The Government has now published details relating to the UK’s departure from the post-Brexit transition period on 1 January 2021. The European Union has now been formally notified that Britain will not seek any extension to the transition, and a number of new border controls and procedures will come into effect next year.
However, in recognition of the challenges that are likely to be presented by the coronavirus pandemic and its aftermath, the new system will be introduced in three stages.
- From January 2021, traders importing standard goods will need to prepare for basic customs requirements, such as keeping records of imported goods. Businesses will have up to six months to complete customs declarations. While tariffs will need to be paid on all imports, payments can be deferred until the relevant customs declaration has been made.
- From April 2021, all products of animal origin and all regulated plants and plant products will also require pre-notification and the relevant health documentation.
- From July 2021, traders moving all goods will have to make declarations at the point of importation, pay any necessary tariffs and complete full safety and security declarations.
The Freight Transport Association (FTA) has welcomed the Government’s decision to stagger these changes, saying they provide welcome clarity to logistics firms. The FTA’s head of international policy, Alex Veitch, said ‘Government has listened to our concerns and made allowances to enable our sector to recover from the coronavirus pandemic and plan effectively and in good time for a new trading relationship with Europe.’
Meanwhile, the FTA is asking ministers to continue its extension of permitted delivery hours, in particular given the recent reopening of non-essential stores in England. The FTA’s policy director, Elizabeth de Jong, said: ‘We are urging Government to continue the relaxation as the nation emerges from lockdown to support economic and societal recovery from coronavirus. With non-essential retail units permitted to open, we expect to see demand for products increase significantly. Continued flexible delivery hours will allow logistics businesses to stock shops safely and efficiently while keeping up with demand.’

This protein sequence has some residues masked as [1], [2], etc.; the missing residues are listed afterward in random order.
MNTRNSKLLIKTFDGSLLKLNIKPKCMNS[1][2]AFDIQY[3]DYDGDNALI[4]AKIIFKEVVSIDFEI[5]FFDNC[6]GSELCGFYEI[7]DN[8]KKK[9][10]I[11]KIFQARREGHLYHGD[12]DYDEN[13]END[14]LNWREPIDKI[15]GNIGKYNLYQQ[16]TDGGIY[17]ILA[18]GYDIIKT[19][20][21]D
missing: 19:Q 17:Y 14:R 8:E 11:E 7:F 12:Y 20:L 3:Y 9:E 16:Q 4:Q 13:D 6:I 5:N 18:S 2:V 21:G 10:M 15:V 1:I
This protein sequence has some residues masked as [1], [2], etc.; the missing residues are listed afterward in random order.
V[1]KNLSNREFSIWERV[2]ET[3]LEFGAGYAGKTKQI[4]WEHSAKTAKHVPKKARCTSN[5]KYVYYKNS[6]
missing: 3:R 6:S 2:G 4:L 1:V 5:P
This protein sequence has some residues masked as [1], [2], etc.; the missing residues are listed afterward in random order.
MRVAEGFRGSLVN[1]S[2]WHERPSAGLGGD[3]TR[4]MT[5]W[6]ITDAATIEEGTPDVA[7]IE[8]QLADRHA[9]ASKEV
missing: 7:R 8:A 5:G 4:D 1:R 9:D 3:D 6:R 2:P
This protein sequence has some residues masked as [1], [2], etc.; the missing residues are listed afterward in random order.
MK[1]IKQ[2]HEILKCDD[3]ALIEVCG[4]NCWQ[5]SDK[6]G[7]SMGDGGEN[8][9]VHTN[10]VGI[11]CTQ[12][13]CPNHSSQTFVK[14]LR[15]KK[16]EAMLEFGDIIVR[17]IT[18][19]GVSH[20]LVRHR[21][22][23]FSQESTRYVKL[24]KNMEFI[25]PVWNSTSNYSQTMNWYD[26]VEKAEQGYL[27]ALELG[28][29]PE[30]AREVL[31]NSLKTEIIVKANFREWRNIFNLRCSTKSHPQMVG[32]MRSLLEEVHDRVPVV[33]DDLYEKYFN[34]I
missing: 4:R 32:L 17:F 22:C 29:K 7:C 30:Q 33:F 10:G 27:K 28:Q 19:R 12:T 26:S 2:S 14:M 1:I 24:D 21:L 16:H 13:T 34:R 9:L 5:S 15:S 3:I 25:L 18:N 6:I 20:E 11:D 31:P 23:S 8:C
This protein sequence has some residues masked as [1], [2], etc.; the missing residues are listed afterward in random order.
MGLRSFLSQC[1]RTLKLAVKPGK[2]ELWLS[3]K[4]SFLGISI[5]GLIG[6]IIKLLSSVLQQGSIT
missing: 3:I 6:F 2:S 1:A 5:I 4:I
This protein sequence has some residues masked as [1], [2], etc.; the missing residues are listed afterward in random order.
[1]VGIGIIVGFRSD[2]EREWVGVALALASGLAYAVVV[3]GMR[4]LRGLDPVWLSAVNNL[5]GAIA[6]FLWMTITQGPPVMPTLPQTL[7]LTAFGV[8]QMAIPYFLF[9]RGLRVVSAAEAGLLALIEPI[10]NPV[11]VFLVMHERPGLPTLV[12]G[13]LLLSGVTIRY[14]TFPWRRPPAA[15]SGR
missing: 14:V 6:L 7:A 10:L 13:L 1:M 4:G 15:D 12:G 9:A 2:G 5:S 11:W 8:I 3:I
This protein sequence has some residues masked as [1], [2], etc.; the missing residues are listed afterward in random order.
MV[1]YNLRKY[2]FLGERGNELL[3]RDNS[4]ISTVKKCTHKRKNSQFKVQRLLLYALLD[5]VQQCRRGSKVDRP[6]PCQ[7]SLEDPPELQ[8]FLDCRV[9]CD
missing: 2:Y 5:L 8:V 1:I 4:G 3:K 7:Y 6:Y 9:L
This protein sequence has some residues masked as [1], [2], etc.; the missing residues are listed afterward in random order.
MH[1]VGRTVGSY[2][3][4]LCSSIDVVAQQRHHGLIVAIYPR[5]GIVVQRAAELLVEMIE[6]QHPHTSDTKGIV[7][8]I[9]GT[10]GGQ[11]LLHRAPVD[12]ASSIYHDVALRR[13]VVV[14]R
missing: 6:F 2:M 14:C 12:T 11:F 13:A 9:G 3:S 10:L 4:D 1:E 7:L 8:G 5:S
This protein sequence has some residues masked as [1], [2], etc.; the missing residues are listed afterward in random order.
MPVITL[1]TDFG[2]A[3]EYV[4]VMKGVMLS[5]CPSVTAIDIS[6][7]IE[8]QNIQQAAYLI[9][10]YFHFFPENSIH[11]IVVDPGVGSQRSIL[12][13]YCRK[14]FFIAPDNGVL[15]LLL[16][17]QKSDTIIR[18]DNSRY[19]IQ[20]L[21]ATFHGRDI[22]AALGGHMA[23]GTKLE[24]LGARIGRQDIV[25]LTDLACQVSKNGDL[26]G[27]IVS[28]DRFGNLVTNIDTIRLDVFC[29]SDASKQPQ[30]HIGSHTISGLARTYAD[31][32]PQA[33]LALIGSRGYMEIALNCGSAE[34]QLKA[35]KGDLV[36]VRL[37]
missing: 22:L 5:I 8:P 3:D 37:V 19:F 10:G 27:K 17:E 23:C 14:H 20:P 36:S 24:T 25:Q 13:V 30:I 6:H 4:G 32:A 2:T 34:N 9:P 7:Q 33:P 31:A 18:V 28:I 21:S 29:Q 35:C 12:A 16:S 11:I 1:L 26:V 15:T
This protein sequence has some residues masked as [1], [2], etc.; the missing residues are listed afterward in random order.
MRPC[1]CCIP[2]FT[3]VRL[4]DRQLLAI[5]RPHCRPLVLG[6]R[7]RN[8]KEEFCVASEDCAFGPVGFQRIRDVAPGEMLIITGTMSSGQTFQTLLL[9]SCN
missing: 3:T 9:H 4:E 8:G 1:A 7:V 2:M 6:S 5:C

De Jong added that, given the Government’s plans to reallocate road space to cyclists and walkers, it will be even more important for logistics firms to be able to make deliveries outside of normal hours.
Warehouse capacity under pressure
As ecommerce booms in response to the pandemic, warehouse capacity is likely to be strained around the world as businesses attempt to protect themselves against supply chain issues. In a new report, Prologis and CBRE estimate as much as 200 million square feet of extra space will be needed in the United States alone.
Sailings continue to be cancelled
Despite many countries starting to relax lockdown policies, we’re still seeing many scheduled sailings cancelled. 23% of sailings between Asia and Northern Europe have been cut so far this month. These cancellations allow shipping lines to maintain high rates, with costs on US to Asia routes up 26% last week following falls in May.
The crisis has accelerated the take-up of digital solutions to replace more labour-intensive activities. In India, for example, the Government has given the go-ahead to the introduction of digital bills of lading in a blockchain-based pilot scheme on the CargoX platform.
As demand for personal protective equipment in Europe eases, air cargo capacity from key locations in China has started to become more readily available. Allied with an increase in passenger flights freight rates have started to fall, a trend that we expect will continue for the foreseeable future.
Rail as a viable alternative
Rail routes connecting China to Europe have seen a strong rise in demand as air and sea capacity has fallen. In May, the volume of freight going from Germany to China rose by 44%, largely driven by shippers looking for consistency of supply. According to statistics from the China State Railway group, eastbound volumes reached 43,000 TEU in May, with 477 trains departing, a 37% increase over April’s figure.
How Santander can help
All of the issues covered in this week’s update have the potential to impact our clients’ international supply chains. We work with a number of logistics partners with specialisations in particular markets or sectors. We’re especially keen to hear from any clients facing supply chain difficulties. Our partners are happy to provide impartial advice on a range of potential solutions that might help you overcome such challenges.